An unsuccessful disputed wills case - a broken promise

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What is proprietary estoppel?

Although there is no definition that is both 'comprehensive and uncontroversial', the doctrine of Proprietary Estoppel has underpinning elements that must be considered by the Claimant when bringing a claim under this basis, these are:

The Promise

The claimant must show that there was a promise made to them.  A promise can be in the form of a representation and/or an assurance.  Such examples are often found in the agricultural sector, for instance, a father may say to his son 'continue the hard work and the farm is yours'. 

The Reliance

Once a promise has been made, the claimant must then reasonably rely on that promise.

The Detriment

The third element to any propriety estoppel claim is detriment.  In reasonably relying on a promise made, the claimant must have suffered some form of detriment.  A classic example of detriment would be financial - for example low (or no) pay, or giving up a more financially rewarding alternative career - however, detriment may take shape in many forms.


Finally, it must be unconscionable for the promisor to be permitted to resile from his or her promise.

Once a claim has been established, the Court will then determine how best to satisfy the equitable right that has arisen. The Court will look to do justice.

Not all promise, reliance and detriment cases will give rise to a successful proprietary estoppel claim.

McDonald -v- Rose [2019] EWCA Civ 4

The claimant, Gary McDonald, claimed that his parents had assured him over numerous years that he would receive the bulk of their estate should he keep working on the family farm.  Mr McDonald claimed that he had in fact carried out such work in reliance on such assurances and that it would be unconscionable for his parents’ estates not to give effect to those assurances. However, his five siblings resisted his claim.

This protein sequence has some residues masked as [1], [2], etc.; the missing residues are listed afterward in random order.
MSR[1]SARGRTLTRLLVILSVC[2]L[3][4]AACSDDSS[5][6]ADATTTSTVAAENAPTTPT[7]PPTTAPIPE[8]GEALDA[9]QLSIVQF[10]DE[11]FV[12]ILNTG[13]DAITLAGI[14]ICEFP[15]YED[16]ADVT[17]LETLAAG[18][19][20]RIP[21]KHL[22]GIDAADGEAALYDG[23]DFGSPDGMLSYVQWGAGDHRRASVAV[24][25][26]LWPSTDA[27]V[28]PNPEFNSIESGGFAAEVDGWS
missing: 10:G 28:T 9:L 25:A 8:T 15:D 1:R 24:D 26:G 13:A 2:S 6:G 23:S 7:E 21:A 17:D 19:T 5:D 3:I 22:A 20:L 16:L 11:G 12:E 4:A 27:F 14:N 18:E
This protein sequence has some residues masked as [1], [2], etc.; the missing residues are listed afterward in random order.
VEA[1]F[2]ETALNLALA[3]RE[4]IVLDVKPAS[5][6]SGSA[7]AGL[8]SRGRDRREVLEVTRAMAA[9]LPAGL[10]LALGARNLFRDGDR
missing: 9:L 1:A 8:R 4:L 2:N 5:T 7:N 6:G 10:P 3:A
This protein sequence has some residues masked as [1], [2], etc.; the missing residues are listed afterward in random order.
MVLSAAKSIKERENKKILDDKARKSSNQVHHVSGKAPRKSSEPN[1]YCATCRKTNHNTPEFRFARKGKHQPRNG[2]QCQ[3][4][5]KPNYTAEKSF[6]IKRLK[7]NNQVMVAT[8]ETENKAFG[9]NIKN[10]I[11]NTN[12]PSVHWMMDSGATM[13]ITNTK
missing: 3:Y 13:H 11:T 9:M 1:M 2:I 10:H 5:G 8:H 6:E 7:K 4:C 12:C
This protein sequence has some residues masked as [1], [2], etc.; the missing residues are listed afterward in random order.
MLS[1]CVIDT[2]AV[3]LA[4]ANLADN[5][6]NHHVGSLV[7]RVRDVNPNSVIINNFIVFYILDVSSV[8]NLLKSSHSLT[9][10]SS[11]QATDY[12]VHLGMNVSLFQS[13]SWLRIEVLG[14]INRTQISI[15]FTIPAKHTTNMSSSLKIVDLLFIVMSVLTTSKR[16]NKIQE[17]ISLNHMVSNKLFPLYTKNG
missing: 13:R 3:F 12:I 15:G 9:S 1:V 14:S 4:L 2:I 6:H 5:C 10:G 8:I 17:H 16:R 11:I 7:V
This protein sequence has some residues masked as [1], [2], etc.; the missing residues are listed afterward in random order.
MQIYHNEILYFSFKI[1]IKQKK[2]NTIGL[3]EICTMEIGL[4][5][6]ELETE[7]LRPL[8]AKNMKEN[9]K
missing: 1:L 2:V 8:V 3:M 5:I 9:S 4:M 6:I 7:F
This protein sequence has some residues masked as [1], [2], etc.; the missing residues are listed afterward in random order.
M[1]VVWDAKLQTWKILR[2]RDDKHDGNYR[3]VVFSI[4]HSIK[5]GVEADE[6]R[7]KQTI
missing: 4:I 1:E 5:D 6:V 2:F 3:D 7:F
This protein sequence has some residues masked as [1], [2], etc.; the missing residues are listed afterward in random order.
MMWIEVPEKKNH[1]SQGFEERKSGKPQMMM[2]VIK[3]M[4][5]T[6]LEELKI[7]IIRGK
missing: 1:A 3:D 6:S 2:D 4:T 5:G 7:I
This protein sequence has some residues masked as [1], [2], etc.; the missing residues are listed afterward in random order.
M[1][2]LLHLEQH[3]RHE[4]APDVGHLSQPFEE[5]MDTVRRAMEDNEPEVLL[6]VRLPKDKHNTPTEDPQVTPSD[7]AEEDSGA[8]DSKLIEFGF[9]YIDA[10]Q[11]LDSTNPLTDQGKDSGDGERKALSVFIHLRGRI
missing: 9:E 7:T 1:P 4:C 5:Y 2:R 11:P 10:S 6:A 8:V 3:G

The Defendants claimed that they were a ‘close-knit family’ and no child was favoured above and beyond any of the other siblings.  They also asserted that each sibling had been told on several occasions that they would all share in the estate. A significant number of witnesses, including some third parties, were able to give their account of events which all strongly supported the Defendants' position.

The decisive factor in this case was the substantial amount of reliable witness evidence (including from non family members) produced by the Defendants. The judge also noted that as Mr McDonald had since 2006 managed his own successful business, during which time he did not work on the farm, this was not a case of a family member working their whole life on the farm for little recompense.

The Judge concluded that Mr McDonald’s parents had not given the assurances as alleged, and he dismissed Mr McDonald’s claim. The Court of appeal upheld that decision.


This case reinforces the requirements of showing each of the key elements, promise, reliance and detriment and that each strand of the claim is interlinked. 

There are no hard and fast rules as to what will amount to a promise, but the Court will balance all the strands of the claim in order to determine whether an estoppel is made out. Witness evidence from third parties with nothing to gain personally, will make a significant difference to the strength of the arguments either way.

If you would like help on bringing or defending a claim in proprietary estoppel, please contact our Disputed Wills and Trusts Team by telephone on freephone 0800 0931336, or by email at  for a non-obligatory chat to see how we can help you.

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